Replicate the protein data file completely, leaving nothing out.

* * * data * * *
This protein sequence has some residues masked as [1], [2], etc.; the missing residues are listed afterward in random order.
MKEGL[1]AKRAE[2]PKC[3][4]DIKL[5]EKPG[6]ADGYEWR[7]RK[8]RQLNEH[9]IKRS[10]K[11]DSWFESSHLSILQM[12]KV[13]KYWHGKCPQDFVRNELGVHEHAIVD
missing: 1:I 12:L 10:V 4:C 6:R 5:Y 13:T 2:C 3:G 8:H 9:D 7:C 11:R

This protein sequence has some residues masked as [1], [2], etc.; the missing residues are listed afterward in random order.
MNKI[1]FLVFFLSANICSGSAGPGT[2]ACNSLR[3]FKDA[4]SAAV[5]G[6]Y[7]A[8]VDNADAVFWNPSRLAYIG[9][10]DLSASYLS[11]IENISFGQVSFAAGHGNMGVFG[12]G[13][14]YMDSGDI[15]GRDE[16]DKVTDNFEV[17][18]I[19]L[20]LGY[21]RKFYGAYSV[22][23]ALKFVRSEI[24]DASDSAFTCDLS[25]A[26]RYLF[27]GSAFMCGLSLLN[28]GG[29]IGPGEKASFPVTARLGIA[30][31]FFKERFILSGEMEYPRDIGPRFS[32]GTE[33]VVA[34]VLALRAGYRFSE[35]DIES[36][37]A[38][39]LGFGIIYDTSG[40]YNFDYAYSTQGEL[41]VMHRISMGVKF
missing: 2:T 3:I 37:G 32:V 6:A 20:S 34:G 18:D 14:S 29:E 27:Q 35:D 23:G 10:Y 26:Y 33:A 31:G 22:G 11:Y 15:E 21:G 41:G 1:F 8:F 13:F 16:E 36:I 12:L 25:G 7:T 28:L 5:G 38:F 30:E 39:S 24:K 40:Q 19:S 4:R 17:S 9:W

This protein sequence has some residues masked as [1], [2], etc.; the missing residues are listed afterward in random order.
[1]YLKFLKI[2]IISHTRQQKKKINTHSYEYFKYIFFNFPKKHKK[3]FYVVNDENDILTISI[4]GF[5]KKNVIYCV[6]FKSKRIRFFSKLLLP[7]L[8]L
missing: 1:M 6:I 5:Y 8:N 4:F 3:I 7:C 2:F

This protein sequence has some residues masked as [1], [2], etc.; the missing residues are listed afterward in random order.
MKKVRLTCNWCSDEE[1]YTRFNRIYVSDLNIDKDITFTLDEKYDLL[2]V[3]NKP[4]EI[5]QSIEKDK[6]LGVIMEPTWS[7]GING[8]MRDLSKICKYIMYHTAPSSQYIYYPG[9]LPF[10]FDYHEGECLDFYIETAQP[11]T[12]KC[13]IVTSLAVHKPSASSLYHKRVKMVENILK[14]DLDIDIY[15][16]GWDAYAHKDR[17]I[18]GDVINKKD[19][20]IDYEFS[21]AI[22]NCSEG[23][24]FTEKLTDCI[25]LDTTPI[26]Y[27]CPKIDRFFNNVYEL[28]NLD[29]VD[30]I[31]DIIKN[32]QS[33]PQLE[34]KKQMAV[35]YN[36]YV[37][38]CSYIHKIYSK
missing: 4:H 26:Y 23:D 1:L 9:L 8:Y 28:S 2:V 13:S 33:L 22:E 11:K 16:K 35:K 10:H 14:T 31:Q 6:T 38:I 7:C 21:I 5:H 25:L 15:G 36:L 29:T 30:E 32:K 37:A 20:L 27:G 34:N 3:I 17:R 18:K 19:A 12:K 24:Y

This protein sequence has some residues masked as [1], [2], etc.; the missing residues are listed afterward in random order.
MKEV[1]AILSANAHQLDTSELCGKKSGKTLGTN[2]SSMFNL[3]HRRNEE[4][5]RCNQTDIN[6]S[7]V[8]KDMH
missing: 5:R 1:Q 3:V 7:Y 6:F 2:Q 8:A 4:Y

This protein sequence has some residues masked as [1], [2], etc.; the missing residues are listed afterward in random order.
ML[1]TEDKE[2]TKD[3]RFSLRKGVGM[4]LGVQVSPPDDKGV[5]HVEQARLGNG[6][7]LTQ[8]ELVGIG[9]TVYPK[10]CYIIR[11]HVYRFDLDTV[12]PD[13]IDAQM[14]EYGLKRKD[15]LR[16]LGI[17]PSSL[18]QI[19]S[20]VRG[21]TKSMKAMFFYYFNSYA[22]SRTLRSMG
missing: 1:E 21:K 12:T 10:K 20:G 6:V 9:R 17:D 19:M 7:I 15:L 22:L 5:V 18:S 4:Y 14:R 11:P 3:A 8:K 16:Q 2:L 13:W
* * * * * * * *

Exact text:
This protein sequence has some residues masked as [1], [2], etc.; the missing residues are listed afterward in random order.
MKEGL[1]AKRAE[2]PKC[3][4]DIKL[5]EKPG[6]ADGYEWR[7]RK[8]RQLNEH[9]IKRS[10]K[11]DSWFESSHLSILQM[12]KV[13]KYWHGKCPQDFVRNELGVHEHAIVD
missing: 1:I 12:L 10:V 4:C 6:R 5:Y 13:T 2:C 3:G 8:H 9:D 7:C 11:R

This protein sequence has some residues masked as [1], [2], etc.; the missing residues are listed afterward in random order.
MNKI[1]FLVFFLSANICSGSAGPGT[2]ACNSLR[3]FKDA[4]SAAV[5]G[6]Y[7]A[8]VDNADAVFWNPSRLAYIG[9][10]DLSASYLS[11]IENISFGQVSFAAGHGNMGVFG[12]G[13][14]YMDSGDI[15]GRDE[16]DKVTDNFEV[17][18]I[19]L[20]LGY[21]RKFYGAYSV[22][23]ALKFVRSEI[24]DASDSAFTCDLS[25]A[26]RYLF[27]GSAFMCGLSLLN[28]GG[29]IGPGEKASFPVTARLGIA[30][31]FFKERFILSGEMEYPRDIGPRFS[32]GTE[33]VVA[34]VLALRAGYRFSE[35]DIES[36][37]A[38][39]LGFGIIYDTSG[40]YNFDYAYSTQGEL[41]VMHRISMGVKF
missing: 2:T 3:I 37:G 32:V 6:A 20:S 34:G 18:D 14:S 29:E 27:Q 35:D 23:G 10:Y 26:Y 33:A 31:G 22:G 11:Y 15:E 21:G 41:G 1:F 8:F 13:F 16:E 36:I 12:L 25:G 7:T 28:L 5:G 38:F 30:E 39:S 24:K 40:Q 19:S 4:R 17:S 9:W

This protein sequence has some residues masked as [1], [2], etc.; the missing residues are listed afterward in random order.
[1]YLKFLKI[2]IISHTRQQKKKINTHSYEYFKYIFFNFPKKHKK[3]FYVVNDENDILTISI[4]GF[5]KKNVIYCV[6]FKSKRIRFFSKLLLP[7]L[8]L
missing: 1:M 6:I 5:Y 8:N 4:F 3:I 7:C 2:F

This protein sequence has some residues masked as [1], [2], etc.; the missing residues are listed afterward in random order.
MKKVRLTCNWCSDEE[1]YTRFNRIYVSDLNIDKDITFTLDEKYDLL[2]V[3]NKP[4]EI[5]QSIEKDK[6]LGVIMEPTWS[7]GING[8]MRDLSKICKYIMYHTAPSSQYIYYPG[9]LPF[10]FDYHEGECLDFYIETAQP[11]T[12]KC[13]IVTSLAVHKPSASSLYHKRVKMVENILK[14]DLDIDIY[15][16]GWDAYAHKDR[17]I[18]GDVINKKD[19][20]IDYEFS[21]AI[22]NCSEG[23][24]FTEKLTDCI[25]LDTTPI[26]Y[27]CPKIDRFFNNVYEL[28]NLD[29]VD[30]I[31]DIIKN[32]QS[33]PQLE[34]KKQMAV[35]YN[36]YV[37][38]CSYIHKIYSK
missing: 4:H 26:Y 23:D 1:L 9:L 8:Y 28:S 2:V 13:S 33:L 22:E 11:K 16:K 35:K 10:H 14:T 31:Q 6:T 38:I 7:C 21:I 5:H 25:L 15:G 36:L 29:T 30:E 32:K 37:A 20:L 27:G 34:N 3:I 17:R 18:K 19:A 12:K 24:Y

This protein sequence has some residues masked as [1], [2], etc.; the missing residues are listed afterward in random order.
MKEV[1]AILSANAHQLDTSELCGKKSGKTLGTN[2]SSMFNL[3]HRRNEE[4][5]RCNQTDIN[6]S[7]V[8]KDMH
missing: 5:R 1:Q 3:V 7:Y 6:F 2:Q 8:A 4:Y

This protein sequence has some residues masked as [1], [2], etc.; the missing residues are listed afterward in random order.
ML[1]TEDKE[2]TKD[3]RFSLRKGVGM[4]LGVQVSPPDDKGV[5]HVEQARLGNG[6][7]LTQ[8]ELVGIG[9]TVYPK[10]CYIIR[11]HVYRFDLDTV[12]PD[13]IDAQM[14]EYGLKRKD[15]LR[16]LGI[17]PSSL[18]QI[19]S[20]VRG[21]TKSMKAMFFYYFNSYA[22]SRTLRSMG
missing: 1:E 21:K 12:T 10:K 20:G 6:V 9:R 17:D 19:M 7:I 15:L 22:L 5:V 18:S 4:Y 14:R 11:P 3:A 8:K 16:Q 2:L 13:W